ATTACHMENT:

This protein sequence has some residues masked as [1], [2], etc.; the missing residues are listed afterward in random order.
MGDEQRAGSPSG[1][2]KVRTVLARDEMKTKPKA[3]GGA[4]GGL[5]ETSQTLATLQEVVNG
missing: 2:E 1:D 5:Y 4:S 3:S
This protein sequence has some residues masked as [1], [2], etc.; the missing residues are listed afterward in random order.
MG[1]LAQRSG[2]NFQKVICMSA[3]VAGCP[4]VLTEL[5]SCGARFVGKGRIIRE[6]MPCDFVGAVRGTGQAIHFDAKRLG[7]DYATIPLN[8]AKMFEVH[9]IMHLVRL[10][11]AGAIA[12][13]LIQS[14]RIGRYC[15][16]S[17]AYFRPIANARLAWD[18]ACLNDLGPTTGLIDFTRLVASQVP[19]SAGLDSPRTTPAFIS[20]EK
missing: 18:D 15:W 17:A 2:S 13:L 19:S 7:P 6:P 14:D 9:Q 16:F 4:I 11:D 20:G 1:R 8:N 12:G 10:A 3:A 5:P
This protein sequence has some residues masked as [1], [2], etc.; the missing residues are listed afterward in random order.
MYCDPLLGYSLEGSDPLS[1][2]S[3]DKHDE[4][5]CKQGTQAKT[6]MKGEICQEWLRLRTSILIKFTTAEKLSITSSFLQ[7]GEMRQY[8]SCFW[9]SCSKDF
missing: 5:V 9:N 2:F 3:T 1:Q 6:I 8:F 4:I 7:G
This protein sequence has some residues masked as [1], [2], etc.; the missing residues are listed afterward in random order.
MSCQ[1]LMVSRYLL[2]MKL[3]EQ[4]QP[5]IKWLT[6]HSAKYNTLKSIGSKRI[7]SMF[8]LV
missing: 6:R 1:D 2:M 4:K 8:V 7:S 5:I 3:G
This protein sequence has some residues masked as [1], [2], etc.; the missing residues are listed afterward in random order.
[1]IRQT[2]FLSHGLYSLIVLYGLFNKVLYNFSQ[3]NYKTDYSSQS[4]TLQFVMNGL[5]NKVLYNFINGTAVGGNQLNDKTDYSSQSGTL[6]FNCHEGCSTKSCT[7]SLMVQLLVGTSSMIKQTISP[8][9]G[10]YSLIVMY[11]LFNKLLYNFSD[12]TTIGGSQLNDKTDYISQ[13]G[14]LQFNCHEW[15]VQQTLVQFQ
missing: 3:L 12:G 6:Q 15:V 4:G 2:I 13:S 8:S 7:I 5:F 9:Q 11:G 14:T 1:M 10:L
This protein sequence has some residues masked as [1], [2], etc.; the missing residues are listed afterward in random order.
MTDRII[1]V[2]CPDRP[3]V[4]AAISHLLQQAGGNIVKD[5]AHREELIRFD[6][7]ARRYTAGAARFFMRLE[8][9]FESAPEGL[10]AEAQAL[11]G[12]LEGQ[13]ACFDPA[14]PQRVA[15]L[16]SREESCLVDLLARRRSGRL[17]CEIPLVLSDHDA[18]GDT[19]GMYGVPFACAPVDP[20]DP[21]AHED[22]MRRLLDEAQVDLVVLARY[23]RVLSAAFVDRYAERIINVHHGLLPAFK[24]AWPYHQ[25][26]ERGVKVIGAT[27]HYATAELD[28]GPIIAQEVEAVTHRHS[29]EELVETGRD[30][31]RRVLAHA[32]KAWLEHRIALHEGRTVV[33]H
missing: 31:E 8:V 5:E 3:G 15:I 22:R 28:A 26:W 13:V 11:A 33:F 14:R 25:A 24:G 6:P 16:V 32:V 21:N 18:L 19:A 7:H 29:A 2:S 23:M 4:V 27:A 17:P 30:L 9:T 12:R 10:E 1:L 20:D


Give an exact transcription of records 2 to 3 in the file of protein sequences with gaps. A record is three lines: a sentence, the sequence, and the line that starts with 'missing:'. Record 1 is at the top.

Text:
This protein sequence has some residues masked as [1], [2], etc.; the missing residues are listed afterward in random order.
MG[1]LAQRSG[2]NFQKVICMSA[3]VAGCP[4]VLTEL[5]SCGARFVGKGRIIRE[6]MPCDFVGAVRGTGQAIHFDAKRLG[7]DYATIPLN[8]AKMFEVH[9]IMHLVRL[10][11]AGAIA[12][13]LIQS[14]RIGRYC[15][16]S[17]AYFRPIANARLAWD[18]ACLNDLGPTTGLIDFTRLVASQVP[19]SAGLDSPRTTPAFIS[20]EK
missing: 18:D 15:W 17:A 2:S 13:L 19:S 7:P 6:P 14:D 9:Q 16:F 4:I 11:D 20:G 1:R 8:N 12:G 10:A 3:A 5:P
This protein sequence has some residues masked as [1], [2], etc.; the missing residues are listed afterward in random order.
MYCDPLLGYSLEGSDPLS[1][2]S[3]DKHDE[4][5]CKQGTQAKT[6]MKGEICQEWLRLRTSILIKFTTAEKLSITSSFLQ[7]GEMRQY[8]SCFW[9]SCSKDF
missing: 5:V 9:N 2:F 3:T 1:Q 6:I 8:F 4:I 7:G